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These are Mazda's delightful MX-5 Speedster and Spyder concepts

Lighter, less roofy versions of rear-drive two-seater head to SEMA show

The SEMA motor show is good for fans of 900bhp Mustangs and curious bodyshop specials.

But this year’s show has yielded some less predictable concepts. Namely a couple of Mazda MX-5s that look even more delightful than standard. Meet, from left to right, the MX-5 Spyder and the MX-5 Speedster.

We’ll start with the Speedster, simply because it’s the one we’re more gagging to drive. It slices nearly 200 kilos from its base car’s kerb weight, tipping the scales at a mere 943kg thanks to its complete lack of roof.

The windscreen, you’ll note, is replaced by a dinky wind deflector, while the doors and seats are made of carbon.

Mazda describes it as “a study in the extremes of lightweight, purpose-built performance,” and the MX-5’s 158bhp 2-litre engine continues service. The ride height is 30mm lower, though, while there are smaller 16in alloy wheels, wrapped in very trackday-biased Kumho tyres.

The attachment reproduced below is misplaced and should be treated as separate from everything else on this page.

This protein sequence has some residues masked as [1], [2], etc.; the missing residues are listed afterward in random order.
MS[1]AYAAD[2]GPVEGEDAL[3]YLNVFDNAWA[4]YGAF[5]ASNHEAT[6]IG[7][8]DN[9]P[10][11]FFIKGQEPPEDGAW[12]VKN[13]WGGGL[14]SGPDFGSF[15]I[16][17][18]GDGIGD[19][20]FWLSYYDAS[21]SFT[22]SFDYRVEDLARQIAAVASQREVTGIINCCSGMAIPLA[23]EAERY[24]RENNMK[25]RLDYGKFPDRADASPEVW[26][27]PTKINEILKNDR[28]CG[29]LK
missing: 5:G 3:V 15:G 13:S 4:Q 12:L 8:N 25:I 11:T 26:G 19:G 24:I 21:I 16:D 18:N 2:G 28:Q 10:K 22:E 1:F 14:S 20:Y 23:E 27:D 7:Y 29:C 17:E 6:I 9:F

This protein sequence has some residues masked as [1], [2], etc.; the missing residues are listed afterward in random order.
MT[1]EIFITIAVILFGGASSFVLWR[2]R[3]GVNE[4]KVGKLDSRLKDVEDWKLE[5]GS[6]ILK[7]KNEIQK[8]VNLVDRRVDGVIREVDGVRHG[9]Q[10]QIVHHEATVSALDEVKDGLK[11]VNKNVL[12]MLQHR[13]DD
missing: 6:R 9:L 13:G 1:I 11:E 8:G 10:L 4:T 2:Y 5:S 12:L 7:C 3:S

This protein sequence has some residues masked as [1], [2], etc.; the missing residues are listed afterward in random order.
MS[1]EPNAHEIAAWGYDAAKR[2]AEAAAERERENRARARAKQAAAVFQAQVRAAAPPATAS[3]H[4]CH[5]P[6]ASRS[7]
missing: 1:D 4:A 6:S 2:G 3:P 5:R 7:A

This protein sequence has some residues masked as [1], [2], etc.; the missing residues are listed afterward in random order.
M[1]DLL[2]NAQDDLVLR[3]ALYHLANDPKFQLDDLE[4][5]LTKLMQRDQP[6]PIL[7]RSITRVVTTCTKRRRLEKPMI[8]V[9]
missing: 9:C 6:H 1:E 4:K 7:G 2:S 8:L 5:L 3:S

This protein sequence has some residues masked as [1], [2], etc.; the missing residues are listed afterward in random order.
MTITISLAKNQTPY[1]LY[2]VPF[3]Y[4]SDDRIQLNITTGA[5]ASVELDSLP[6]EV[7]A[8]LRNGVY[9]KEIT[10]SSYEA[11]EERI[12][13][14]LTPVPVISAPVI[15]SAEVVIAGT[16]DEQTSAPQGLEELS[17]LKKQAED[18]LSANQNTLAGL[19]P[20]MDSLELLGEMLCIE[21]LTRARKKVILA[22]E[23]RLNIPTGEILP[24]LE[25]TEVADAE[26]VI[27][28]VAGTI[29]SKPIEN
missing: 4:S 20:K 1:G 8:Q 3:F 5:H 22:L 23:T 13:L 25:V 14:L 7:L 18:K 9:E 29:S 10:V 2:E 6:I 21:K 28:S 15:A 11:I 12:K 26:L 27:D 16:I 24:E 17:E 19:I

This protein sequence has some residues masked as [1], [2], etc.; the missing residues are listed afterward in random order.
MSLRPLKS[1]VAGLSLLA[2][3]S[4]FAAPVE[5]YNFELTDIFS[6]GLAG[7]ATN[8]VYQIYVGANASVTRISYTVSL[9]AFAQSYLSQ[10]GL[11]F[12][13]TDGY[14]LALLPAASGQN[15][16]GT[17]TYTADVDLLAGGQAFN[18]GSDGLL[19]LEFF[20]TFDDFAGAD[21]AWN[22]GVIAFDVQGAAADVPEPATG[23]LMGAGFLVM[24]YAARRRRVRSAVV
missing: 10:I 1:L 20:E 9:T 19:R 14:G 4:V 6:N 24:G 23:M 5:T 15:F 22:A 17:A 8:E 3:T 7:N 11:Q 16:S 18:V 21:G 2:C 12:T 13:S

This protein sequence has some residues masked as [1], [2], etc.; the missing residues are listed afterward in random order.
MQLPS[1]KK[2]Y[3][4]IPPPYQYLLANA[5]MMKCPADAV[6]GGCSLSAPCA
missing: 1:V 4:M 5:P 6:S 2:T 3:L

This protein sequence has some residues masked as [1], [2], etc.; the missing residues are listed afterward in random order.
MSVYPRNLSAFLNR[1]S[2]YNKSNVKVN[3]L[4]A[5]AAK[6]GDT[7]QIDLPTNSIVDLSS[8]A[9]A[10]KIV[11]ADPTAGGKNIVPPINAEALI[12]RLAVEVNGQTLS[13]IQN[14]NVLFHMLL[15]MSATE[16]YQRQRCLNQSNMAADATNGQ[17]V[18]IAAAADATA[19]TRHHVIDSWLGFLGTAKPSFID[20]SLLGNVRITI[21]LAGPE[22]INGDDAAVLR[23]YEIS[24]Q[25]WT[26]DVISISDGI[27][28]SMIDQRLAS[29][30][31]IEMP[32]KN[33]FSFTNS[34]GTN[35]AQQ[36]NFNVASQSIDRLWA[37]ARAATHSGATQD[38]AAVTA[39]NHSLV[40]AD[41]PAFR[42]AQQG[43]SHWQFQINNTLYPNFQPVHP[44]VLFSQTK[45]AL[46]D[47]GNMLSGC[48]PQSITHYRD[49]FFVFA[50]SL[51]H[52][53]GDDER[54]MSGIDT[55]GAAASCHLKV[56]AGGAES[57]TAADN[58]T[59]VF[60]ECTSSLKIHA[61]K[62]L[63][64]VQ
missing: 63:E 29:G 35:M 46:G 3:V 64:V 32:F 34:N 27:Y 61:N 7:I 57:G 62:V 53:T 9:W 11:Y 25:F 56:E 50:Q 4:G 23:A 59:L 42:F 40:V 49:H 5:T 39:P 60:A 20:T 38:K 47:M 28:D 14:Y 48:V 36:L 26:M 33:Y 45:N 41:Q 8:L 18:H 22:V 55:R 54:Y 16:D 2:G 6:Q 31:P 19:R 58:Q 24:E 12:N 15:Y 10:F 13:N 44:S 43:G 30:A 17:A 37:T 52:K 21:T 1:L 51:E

With its skimpier kerb weight yielding a 168bhp/ton power-to-weight ratio - a 20 per cent improvement on standard - performance ought to be notably sharper. We’ve got our helmets and racing gloves at the ready, Mazda…

Those of a less track-biased disposition are likely to prefer the Spyder, meanwhile, which appears to have taken a leaf from the book of Porsche’s identically suffixed Boxster.

The traditional folding soft-top has been replaced by something Mazda rather teasingly calls a ‘bikini top’. Really.

It looks far faffier to deconstruct than standard, but much prettier to observe, while the interior is a less barren affair than the Speedster, with lots of lovely leather to “capture the character of a vintage roadster”.

The Spyder also uses Mazda’s 2.0 engine, and it comes with adjustable suspension and some rather sticky looking Yokohama tyres, too. It shares a carbon aero body kit with the Speedster, proving it’s little less focused. It’s 100 kilos heavier, but it’s fair to say it’s still a welterweight.

Two slightly different, conceptual takes on the MX-5, then, but we’d rather like to see both make production. But given Mazda didn’t follow through on its old Superlight concept, we shall remain cautious…

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